Hot Pockets? Don’t Mind If We Do, Jim Gaffigan [Review]

Jim Gaffigan
Jim Gaffigan (Photo credit: Alan Gastelum)

Comedian Jim Gaffigan was his usual self-deprecating self Thursday night at NYCB Theatre at Westbury, mocking his own girth and professing his insatiable affection for food, while tossing in several perfectly-timed zingers that tickled the sold-out crowd inside the intimate venue.

Under dimmed lights, Gaffigan, who also took time to sign copies of his new book Food: A Love Story, capped the night with another rip-roaring routine about—what else?—Hot Pockets, which he described as a diarrhea-inducing monstrosity that essentially is only good for judging a person’s level of intoxication (aka if you’re really plastered you’ll bravely open the freezer and pop one in the microwave, and then subsequently regret you’re ill-fated decision). The crowd roared upon Gaffigan’s signature high-pitched, drawn-out mention of the frozen turnover.

Gaffigan, a seasoned comedian who hails from Indiana, was comfortable on stage—as usual. His jokes about religion, food, his family and everyday life, were well-received. The jokes are only part of what makes Gaffigan a top-notch comedian, however. He is also a polished entertainer who specializes in seamless transitions and understands how to skillfully weave together a perfect narrative, oftentimes using food, whether it be donuts, steak, bread or Hot Pockets, as the glue.

What makes Gaffigan so appealing as a comedian is his ability to punctuate one-liners without resorting to profane language. He also genuinely comes off as an everyman, several times discussing his wife and five kids, who he himself picks up from school in New York City.

He credited his wife for assisting with his material, but wasn’t afraid to use her to get some laughs.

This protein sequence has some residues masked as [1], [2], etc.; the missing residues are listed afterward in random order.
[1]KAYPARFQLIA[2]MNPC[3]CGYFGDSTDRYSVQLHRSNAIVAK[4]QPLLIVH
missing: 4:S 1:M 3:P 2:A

When talking about his wife’s driving ability, he noted that while he’s not a sexist he refuses to allow her behind the wheel when they’re in the car because he doesn’t want to die, but is fine with her driving the kids around.

He’s also willing to invoke his children for a good joke. The best was when he talked about how his kids call him on the phone just so they can hear his voice.

“Just buy my album,” he deadpanned.

Perhaps his best moments came when he ribbed people who carry their dogs around in bags or dress their pups in jackets and walk past homeless people on the streets of New York City who would do anything for a warm, leathery overcoat.

He also professed bewilderment at people walking into elevators without questioning the potential consequences, calling the machines “a casket with a string.”

Always enjoyable is when Gaffigan turns the jokes on himself. Gaffigan, perhaps best known for his routines about food, said he often has donuts waiting for him inside hotel rooms.

“I’m not not going to eat them,” he said to a cacophony of laughs.

Gaffigan also mocked his milky-white pigmentation and blonde hair, joking that when he walks around the United States Holocaust Memorial Museum—which he said he wholeheartedly recommends—people point and whisper: “He did it.”

Gaffigan shines the brightest when he dishes on food.

He revealed that he loves steaks above all else. Steaks, he said, have a steakhouse, while Tuna, well—that only gets a can.

Gaffigan also admitted a distaste for fish. The best compliment a plate of fish can get is “It’s not fishy,” he said to a mix of laughs and applause.

Gaffigan was nearly through with his performance when he decided to give the audience one final treat.

“Hoooot Pooockeeets,” he said in his typical high-pitched tone, as the crowd applauded and smiled.